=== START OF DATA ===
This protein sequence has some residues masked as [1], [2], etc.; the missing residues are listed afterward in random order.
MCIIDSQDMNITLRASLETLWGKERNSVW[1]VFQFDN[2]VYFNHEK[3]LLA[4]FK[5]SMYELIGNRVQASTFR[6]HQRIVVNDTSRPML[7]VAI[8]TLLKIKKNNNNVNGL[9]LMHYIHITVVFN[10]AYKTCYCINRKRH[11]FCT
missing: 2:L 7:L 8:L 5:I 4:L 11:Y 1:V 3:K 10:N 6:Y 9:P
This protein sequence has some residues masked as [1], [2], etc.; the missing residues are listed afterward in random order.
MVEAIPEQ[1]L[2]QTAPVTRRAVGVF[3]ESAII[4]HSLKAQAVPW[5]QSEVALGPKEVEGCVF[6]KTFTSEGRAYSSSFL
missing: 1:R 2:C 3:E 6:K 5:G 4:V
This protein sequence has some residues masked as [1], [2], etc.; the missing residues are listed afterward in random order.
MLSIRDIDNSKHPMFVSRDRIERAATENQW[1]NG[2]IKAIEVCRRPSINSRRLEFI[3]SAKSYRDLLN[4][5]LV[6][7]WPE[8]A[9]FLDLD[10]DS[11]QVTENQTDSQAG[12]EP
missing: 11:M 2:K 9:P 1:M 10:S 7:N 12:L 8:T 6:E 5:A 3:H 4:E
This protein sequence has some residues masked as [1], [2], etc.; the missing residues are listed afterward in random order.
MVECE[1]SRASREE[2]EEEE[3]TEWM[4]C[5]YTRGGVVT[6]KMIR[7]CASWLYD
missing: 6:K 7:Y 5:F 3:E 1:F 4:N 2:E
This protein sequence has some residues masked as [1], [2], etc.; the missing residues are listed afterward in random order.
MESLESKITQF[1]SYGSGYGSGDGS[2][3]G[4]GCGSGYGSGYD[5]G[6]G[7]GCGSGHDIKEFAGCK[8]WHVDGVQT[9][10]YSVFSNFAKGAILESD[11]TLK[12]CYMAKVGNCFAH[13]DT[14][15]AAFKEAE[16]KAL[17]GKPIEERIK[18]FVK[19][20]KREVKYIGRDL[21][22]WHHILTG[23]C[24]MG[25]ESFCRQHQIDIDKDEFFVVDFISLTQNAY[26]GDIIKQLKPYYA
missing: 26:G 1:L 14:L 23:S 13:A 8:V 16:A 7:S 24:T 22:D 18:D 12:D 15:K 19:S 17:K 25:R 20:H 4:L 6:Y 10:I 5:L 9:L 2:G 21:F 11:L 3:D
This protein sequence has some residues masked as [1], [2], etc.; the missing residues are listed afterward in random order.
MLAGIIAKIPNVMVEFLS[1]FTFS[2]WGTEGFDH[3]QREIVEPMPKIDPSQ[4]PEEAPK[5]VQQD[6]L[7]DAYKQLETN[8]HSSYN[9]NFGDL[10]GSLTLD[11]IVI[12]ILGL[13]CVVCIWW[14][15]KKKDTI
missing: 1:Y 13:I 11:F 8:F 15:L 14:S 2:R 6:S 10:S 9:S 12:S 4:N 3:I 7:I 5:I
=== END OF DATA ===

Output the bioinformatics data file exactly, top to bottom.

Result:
This protein sequence has some residues masked as [1], [2], etc.; the missing residues are listed afterward in random order.
MCIIDSQDMNITLRASLETLWGKERNSVW[1]VFQFDN[2]VYFNHEK[3]LLA[4]FK[5]SMYELIGNRVQASTFR[6]HQRIVVNDTSRPML[7]VAI[8]TLLKIKKNNNNVNGL[9]LMHYIHITVVFN[10]AYKTCYCINRKRH[11]FCT
missing: 2:L 7:L 8:L 5:I 4:L 11:Y 1:V 3:K 10:N 6:Y 9:P
This protein sequence has some residues masked as [1], [2], etc.; the missing residues are listed afterward in random order.
MVEAIPEQ[1]L[2]QTAPVTRRAVGVF[3]ESAII[4]HSLKAQAVPW[5]QSEVALGPKEVEGCVF[6]KTFTSEGRAYSSSFL
missing: 1:R 2:C 3:E 6:K 5:G 4:V
This protein sequence has some residues masked as [1], [2], etc.; the missing residues are listed afterward in random order.
MLSIRDIDNSKHPMFVSRDRIERAATENQW[1]NG[2]IKAIEVCRRPSINSRRLEFI[3]SAKSYRDLLN[4][5]LV[6][7]WPE[8]A[9]FLDLD[10]DS[11]QVTENQTDSQAG[12]EP
missing: 11:M 2:K 9:P 1:M 10:S 7:N 12:L 8:T 6:E 5:A 3:H 4:E
This protein sequence has some residues masked as [1], [2], etc.; the missing residues are listed afterward in random order.
MVECE[1]SRASREE[2]EEEE[3]TEWM[4]C[5]YTRGGVVT[6]KMIR[7]CASWLYD
missing: 6:K 7:Y 5:F 3:E 1:F 4:N 2:E
This protein sequence has some residues masked as [1], [2], etc.; the missing residues are listed afterward in random order.
MESLESKITQF[1]SYGSGYGSGDGS[2][3]G[4]GCGSGYGSGYD[5]G[6]G[7]GCGSGHDIKEFAGCK[8]WHVDGVQT[9][10]YSVFSNFAKGAILESD[11]TLK[12]CYMAKVGNCFAH[13]DT[14][15]AAFKEAE[16]KAL[17]GKPIEERIK[18]FVK[19][20]KREVKYIGRDL[21][22]WHHILTG[23]C[24]MG[25]ESFCRQHQIDIDKDEFFVVDFISLTQNAY[26]GDIIKQLKPYYA
missing: 26:G 1:L 14:L 23:S 13:A 8:V 16:A 7:S 24:T 22:D 18:D 12:D 15:K 19:S 17:K 25:R 20:H 4:L 6:Y 10:I 5:L 9:L 2:G 21:F 11:L 3:D
This protein sequence has some residues masked as [1], [2], etc.; the missing residues are listed afterward in random order.
MLAGIIAKIPNVMVEFLS[1]FTFS[2]WGTEGFDH[3]QREIVEPMPKIDPSQ[4]PEEAPK[5]VQQD[6]L[7]DAYKQLETN[8]HSSYN[9]NFGDL[10]GSLTLD[11]IVI[12]ILGL[13]CVVCIWW[14][15]KKKDTI
missing: 1:Y 13:I 11:F 8:F 15:L 14:S 2:R 6:S 10:S 9:S 12:S 4:N 3:I 7:I 5:I